High school teacher, class hit the road to give life to their history lessons

January 13, 2002|By GREGORY KANE

THEY WALKED through the doors of the Loew's Theaters at White Marsh last Thursday afternoon. They looked young, like teen-agers. They must have been high school students.

But they were so quiet, so orderly, they couldn't have been. What was going on here?

A little checking revealed these were, indeed, high school students. From Edmondson High School. (You may know it as Edmondson-Westside High School, but no true Edmondson alumnus will call it that. In deference to all those who graduated from the 45-year-old institution, let's leave it Edmondson High School.)

They were with Daniel Murray, a teacher in Edmondson's social studies department. About 85 students, members of Murray's Contemporary Issues class, had arrived at the White Marsh theater around 11:15 a.m. They bought munchies from the concession stand and then settled in to watch filmmaker Michael Mann's biopic Ali.

"The movie spellbound the entire group," Murray said Friday, as he prepared for the first of three classes he would teach that day.

He's taught the course for five years. Murray starts by covering the period just after World War II ended. Then the class goes decade by decade, covering the major issues of each.

The class is on the 1960s now, and since Muhammad Ali helped define the decade more than anyone except, perhaps, the Beatles, Murray decided that watching Ali might be appropriate. Their essays about their reactions to the film are due Wednesday.

On the bulletin board in the back of Murray's class is a huge picture of Ali standing over a vanquished Sonny Liston. Ali appears to be shouting at him. (A reporter once asked Ali what it was he said. "I was telling the bum to get up and fight," Ali answered.)

That picture is part of a montage that covers the entire back wall. Several covers of Time magazine's "Man of the Year" hang there, as well as The New York Times front page of Feb. 22, 1965, covering the death of Malcolm X.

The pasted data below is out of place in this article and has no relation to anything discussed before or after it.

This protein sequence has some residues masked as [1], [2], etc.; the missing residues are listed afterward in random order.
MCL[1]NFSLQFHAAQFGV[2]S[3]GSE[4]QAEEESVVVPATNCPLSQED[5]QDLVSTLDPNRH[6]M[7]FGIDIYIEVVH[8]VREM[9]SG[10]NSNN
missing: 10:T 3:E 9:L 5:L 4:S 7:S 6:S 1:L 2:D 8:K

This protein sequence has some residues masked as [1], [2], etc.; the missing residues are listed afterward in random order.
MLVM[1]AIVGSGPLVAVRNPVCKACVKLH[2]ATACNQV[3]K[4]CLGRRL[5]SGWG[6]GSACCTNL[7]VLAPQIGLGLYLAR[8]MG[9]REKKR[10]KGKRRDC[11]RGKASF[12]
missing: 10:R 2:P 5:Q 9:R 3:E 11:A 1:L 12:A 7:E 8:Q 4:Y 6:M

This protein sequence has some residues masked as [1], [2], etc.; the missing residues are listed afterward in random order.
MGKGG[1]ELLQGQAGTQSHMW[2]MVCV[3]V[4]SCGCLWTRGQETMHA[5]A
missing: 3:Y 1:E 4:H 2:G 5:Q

There are the front pages of The Sun from November 1963 and April 1968 with headlines about the assassinations of President John F. Kennedy and the Rev. Martin Luther King Jr., respectively. Some students have made up posters about more current issues. One drew a picture of Mickey Mouse, with the caption "Vote No for Terrorism." Another drew a picture of that ubiquitous mouse with the caption "War Is Contagious."

Those are some of the things Murray's students do when they're in class. Sometimes they aren't.

"We're very active in our class," Murray said. "We travel a lot."

The fall semester usually finds his group in New York City. They leave on an October or November day around 5 a.m. A bus drives them up the New Jersey Turnpike to the Big Apple, where they disembark and tour the United Nations building. On the last visit, in 2000, they met U.N. Secretary-General Kofi Annan.

After leaving the U.N. the classes have lunch, then head up to the Apollo Theater in Harlem.

"They learn about the history of the Apollo," Murray said, "then take the stage and perform. Some students rap, others recite poetry. Some sing or dance."

There was no New York trip this fall because of Sept. 11. But hanging on the walls of Murray's class are two paintings that serve as a memento of the 2000 fall trip. Murray and his group spotted a man in Battery Park - only blocks from where the World Trade Center twin towers once stood - painting pictures of the Statue of Liberty and the towers. Murray bought two of them.

Spring usually brings a trip to the nation's capital. By this time, Murray's course has shifted focus from "Contemporary Issues" to "Street Law." A stop at the Supreme Court, then, is a necessity. But the classes also visit the Capitol and the Bureau of Printing and Engraving.

"I want them to see how the money is made," Murray said.

Visits to Baltimore's circuit and district courts are part of the "Street Law" segment, as well as a visit to courts in Annapolis. Almost nothing deters Murray from traveling. One year, with only 12 students enrolled in the elective course, Murray was close to postponing a trip to Harpers Ferry.

"It wasn't enough students for a bus," Murray recalled, "but someone suggested using a limo instead of a bus. So we piled into a limo and went to Harpers Ferry."

Murray says a teacher in the room next door found the idea of students taking a field trip by limo hilarious.

"He won't let me live it down," Murray said. But students learned about John Brown on the trip, and about the part of Harpers Ferry where W.E.B. DuBois and other early 20th-century civil rights leaders gathered to hold the second meeting of the Niagara Movement, which would eventually become the National Association for the Advancement of Colored People.

But whether they travel by limo or bus, students may not have learned that information had they not taken Murray's course.

"A lot of times," he reflected, "a regular history course will miss a lot of this stuff."

Baltimore Sun Articles
Please note the green-lined linked article text has been applied commercially without any involvement from our newsroom editors, reporters or any other editorial staff.